HigherVisibility has produced an insightful report that offers more information about how young people view social media influencers. Netinfluencer details the key findings from the Gen Z and the Rise of Influencer Culture report.
Many marketers see Gen Z as their most desired demographic due to their immense buying power and ability to create and sway viral trends. This generation is also deeply impacted by the rise of influencer marketing, creating a whole new set of job roles for them to strive toward.
Who Conducted the Survey?
The Gen Z and the Rise of Influencer Culture report was expressed by HigherVisibility, a digital marketing agency that focuses on delivering SEO, PPC, and social media services to its wide range of customers.
HigherVisibility aims to tailor strategies that suit any type of business, using a wealth of reporting and data tactics. They also offer a white-glove service that has led them to receive the SEO Agency of the Year award from Search Engine Land.
To gather the findings of this report, HigherVisibility used Censuswide to collect a sample of 1,000 general consumers. All of these candidates were aged between 16-25 and all resided in the US. The data was collected between the 26th of July 2022 to the 28th of July 2022.
Three Key Takeaways
This report uncovered a range of fascinating findings that can help us to better understand the power of this alluring demographic. Listed below are just three key takeaways from this report.
- 38% of candidates believe that there is enough work available for them to become social media influencers.
- Around 1 in 4 Gen Z believe there should be social media influencer training in schools.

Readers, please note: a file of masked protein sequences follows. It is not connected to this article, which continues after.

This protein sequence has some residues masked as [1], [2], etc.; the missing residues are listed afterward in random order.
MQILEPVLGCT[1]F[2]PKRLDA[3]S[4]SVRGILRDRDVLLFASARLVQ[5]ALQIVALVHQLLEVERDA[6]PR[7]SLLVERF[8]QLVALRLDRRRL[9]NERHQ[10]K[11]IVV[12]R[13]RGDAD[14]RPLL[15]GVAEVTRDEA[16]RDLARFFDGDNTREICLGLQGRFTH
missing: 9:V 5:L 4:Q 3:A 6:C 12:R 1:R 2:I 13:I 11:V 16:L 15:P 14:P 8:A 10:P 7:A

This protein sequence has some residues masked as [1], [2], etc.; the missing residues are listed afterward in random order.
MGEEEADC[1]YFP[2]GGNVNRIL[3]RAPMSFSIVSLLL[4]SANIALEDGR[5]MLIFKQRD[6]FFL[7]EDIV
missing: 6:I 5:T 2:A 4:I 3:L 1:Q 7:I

- Over 62% believe that the biggest benefit of becoming an influencer is receiving free products.
What Does This Mean for Influencer Marketing?
The first finding within this report indicates that the younger generation sees influencer marketing as a profitable and sustainable career. This elucidates that Gen Z is less intimidated by the idea of self-employment and believes that social media can offer a prosperous career for them in the future. HigherVisibility also reports that 34% of the sample believe that they have the skills to become social media influencers. As such, it seems that Gen Z is more aware of the nuances of influencer marketing and trust that they have access to the same skillset as the content creators they engage with.
The sample also hopes to see more resources for influencer marketing within the US schooling system. This finding suggests that young people want to start learning about social media as early as possible to help give them a good head start in their desired careers. With over half of the sample hoping to go to college, we can assume that Gen Z wants to learn more about influencer marketing in their further studies as well as part of their essential education.
The final finding from this report indicates that Gen Z is less interested in financial gain when choosing their career options. With the advent of product seeding and affiliate programs, young people are shifting their focus towards endorsing products and brands. However, earnings are still important with nearly 61% believing it was the biggest benefit of being an influencer. These findings highlight the changes in perspectives in our youth and how they are looking to find more than just money in their future careers.
Link to the Survey
The Gen Z and the Rise of Influencer Culture report can be found on HigherVisbility’s website alongside access to their other digital marketing services.